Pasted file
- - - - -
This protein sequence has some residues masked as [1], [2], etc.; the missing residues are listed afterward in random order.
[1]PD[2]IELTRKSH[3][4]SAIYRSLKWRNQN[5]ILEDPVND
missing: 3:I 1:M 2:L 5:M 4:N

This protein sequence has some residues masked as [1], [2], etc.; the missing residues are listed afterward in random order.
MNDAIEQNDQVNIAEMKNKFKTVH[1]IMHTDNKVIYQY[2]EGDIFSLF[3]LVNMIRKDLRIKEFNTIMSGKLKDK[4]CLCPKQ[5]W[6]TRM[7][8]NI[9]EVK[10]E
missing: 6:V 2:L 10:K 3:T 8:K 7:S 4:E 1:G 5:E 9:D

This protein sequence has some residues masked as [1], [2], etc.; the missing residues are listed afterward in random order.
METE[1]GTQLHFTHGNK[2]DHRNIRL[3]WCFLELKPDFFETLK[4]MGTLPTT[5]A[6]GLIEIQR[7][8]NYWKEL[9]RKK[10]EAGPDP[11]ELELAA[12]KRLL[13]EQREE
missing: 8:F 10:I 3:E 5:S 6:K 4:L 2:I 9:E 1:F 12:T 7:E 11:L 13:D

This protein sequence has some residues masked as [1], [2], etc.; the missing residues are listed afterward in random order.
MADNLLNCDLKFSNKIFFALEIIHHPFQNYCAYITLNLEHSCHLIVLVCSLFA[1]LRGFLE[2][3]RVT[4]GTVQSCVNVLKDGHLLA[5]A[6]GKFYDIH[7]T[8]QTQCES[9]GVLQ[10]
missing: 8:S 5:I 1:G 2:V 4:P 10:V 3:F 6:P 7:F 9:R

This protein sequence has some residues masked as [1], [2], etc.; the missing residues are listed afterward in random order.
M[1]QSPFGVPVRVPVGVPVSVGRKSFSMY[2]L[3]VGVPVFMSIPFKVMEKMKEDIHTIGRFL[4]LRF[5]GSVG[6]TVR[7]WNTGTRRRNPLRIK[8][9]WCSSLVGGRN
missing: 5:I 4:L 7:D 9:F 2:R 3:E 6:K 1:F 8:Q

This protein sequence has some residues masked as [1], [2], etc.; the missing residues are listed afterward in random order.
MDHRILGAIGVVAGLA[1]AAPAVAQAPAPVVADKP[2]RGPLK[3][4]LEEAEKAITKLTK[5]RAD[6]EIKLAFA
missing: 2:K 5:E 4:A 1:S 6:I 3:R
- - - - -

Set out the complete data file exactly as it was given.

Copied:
This protein sequence has some residues masked as [1], [2], etc.; the missing residues are listed afterward in random order.
[1]PD[2]IELTRKSH[3][4]SAIYRSLKWRNQN[5]ILEDPVND
missing: 3:I 1:M 2:L 5:M 4:N

This protein sequence has some residues masked as [1], [2], etc.; the missing residues are listed afterward in random order.
MNDAIEQNDQVNIAEMKNKFKTVH[1]IMHTDNKVIYQY[2]EGDIFSLF[3]LVNMIRKDLRIKEFNTIMSGKLKDK[4]CLCPKQ[5]W[6]TRM[7][8]NI[9]EVK[10]E
missing: 6:V 2:L 10:K 3:T 8:K 7:S 4:E 1:G 5:E 9:D

This protein sequence has some residues masked as [1], [2], etc.; the missing residues are listed afterward in random order.
METE[1]GTQLHFTHGNK[2]DHRNIRL[3]WCFLELKPDFFETLK[4]MGTLPTT[5]A[6]GLIEIQR[7][8]NYWKEL[9]RKK[10]EAGPDP[11]ELELAA[12]KRLL[13]EQREE
missing: 8:F 10:I 3:E 5:S 6:K 4:L 2:I 9:E 1:F 12:T 7:E 11:L 13:D

This protein sequence has some residues masked as [1], [2], etc.; the missing residues are listed afterward in random order.
MADNLLNCDLKFSNKIFFALEIIHHPFQNYCAYITLNLEHSCHLIVLVCSLFA[1]LRGFLE[2][3]RVT[4]GTVQSCVNVLKDGHLLA[5]A[6]GKFYDIH[7]T[8]QTQCES[9]GVLQ[10]
missing: 8:S 5:I 1:G 2:V 4:P 10:V 3:F 6:P 7:F 9:R

This protein sequence has some residues masked as [1], [2], etc.; the missing residues are listed afterward in random order.
M[1]QSPFGVPVRVPVGVPVSVGRKSFSMY[2]L[3]VGVPVFMSIPFKVMEKMKEDIHTIGRFL[4]LRF[5]GSVG[6]TVR[7]WNTGTRRRNPLRIK[8][9]WCSSLVGGRN
missing: 5:I 4:L 7:D 9:F 2:R 3:E 6:K 1:F 8:Q

This protein sequence has some residues masked as [1], [2], etc.; the missing residues are listed afterward in random order.
MDHRILGAIGVVAGLA[1]AAPAVAQAPAPVVADKP[2]RGPLK[3][4]LEEAEKAITKLTK[5]RAD[6]EIKLAFA
missing: 2:K 5:E 4:A 1:S 6:I 3:R